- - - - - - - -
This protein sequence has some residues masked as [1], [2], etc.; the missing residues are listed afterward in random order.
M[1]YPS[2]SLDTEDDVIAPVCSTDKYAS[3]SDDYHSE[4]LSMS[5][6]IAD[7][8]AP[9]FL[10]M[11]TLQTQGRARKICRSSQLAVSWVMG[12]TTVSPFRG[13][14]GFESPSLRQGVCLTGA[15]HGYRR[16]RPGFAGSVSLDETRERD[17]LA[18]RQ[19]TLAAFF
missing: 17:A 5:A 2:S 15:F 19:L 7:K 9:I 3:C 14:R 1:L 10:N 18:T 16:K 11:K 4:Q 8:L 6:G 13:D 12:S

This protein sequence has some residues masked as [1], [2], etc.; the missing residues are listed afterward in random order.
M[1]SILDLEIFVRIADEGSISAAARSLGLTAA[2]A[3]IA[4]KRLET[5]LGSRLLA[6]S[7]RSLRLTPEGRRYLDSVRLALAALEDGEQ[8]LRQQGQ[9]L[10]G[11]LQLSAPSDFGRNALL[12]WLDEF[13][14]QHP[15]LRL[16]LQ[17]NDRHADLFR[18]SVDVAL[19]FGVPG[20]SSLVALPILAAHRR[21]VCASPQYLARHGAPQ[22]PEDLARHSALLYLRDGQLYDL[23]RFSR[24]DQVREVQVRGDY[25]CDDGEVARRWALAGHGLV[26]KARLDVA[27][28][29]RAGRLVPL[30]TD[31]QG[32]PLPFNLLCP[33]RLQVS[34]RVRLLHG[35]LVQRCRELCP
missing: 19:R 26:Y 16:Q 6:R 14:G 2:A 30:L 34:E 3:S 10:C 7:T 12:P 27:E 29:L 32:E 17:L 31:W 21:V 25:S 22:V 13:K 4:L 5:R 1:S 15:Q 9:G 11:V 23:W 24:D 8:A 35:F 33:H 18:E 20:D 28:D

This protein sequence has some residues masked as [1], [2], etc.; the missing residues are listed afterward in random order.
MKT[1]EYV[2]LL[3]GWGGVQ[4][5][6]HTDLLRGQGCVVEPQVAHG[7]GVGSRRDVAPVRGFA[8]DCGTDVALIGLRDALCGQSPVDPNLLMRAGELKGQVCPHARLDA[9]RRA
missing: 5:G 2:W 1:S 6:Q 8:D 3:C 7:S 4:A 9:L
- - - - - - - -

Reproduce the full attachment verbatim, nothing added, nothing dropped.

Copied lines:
This protein sequence has some residues masked as [1], [2], etc.; the missing residues are listed afterward in random order.
M[1]YPS[2]SLDTEDDVIAPVCSTDKYAS[3]SDDYHSE[4]LSMS[5][6]IAD[7][8]AP[9]FL[10]M[11]TLQTQGRARKICRSSQLAVSWVMG[12]TTVSPFRG[13][14]GFESPSLRQGVCLTGA[15]HGYRR[16]RPGFAGSVSLDETRERD[17]LA[18]RQ[19]TLAAFF
missing: 17:A 5:A 2:S 15:F 19:L 7:K 9:I 3:C 14:R 1:L 10:N 18:T 16:K 11:K 4:Q 8:L 6:G 13:D 12:S

This protein sequence has some residues masked as [1], [2], etc.; the missing residues are listed afterward in random order.
M[1]SILDLEIFVRIADEGSISAAARSLGLTAA[2]A[3]IA[4]KRLET[5]LGSRLLA[6]S[7]RSLRLTPEGRRYLDSVRLALAALEDGEQ[8]LRQQGQ[9]L[10]G[11]LQLSAPSDFGRNALL[12]WLDEF[13][14]QHP[15]LRL[16]LQ[17]NDRHADLFR[18]SVDVAL[19]FGVPG[20]SSLVALPILAAHRR[21]VCASPQYLARHGAPQ[22]PEDLARHSALLYLRDGQLYDL[23]RFSR[24]DQVREVQVRGDY[25]CDDGEVARRWALAGHGLV[26]KARLDVA[27][28][29]RAGRLVPL[30]TD[31]QG[32]PLPFNLLCP[33]RLQVS[34]RVRLLHG[35]LVQRCRELCP
missing: 19:R 26:Y 16:Q 6:R 14:G 2:A 30:L 34:E 3:S 10:C 7:T 12:P 27:E 29:L 32:E 17:L 31:W 21:V 25:S 22:V 13:K 4:L 5:R 1:S 15:Q 9:G 11:V 23:W 24:D 8:A 35:F 33:H 18:E 20:D 28:D

This protein sequence has some residues masked as [1], [2], etc.; the missing residues are listed afterward in random order.
MKT[1]EYV[2]LL[3]GWGGVQ[4][5][6]HTDLLRGQGCVVEPQVAHG[7]GVGSRRDVAPVRGFA[8]DCGTDVALIGLRDALCGQSPVDPNLLMRAGELKGQVCPHARLDA[9]RRA
missing: 5:G 2:W 1:S 6:Q 8:D 3:C 7:S 4:A 9:L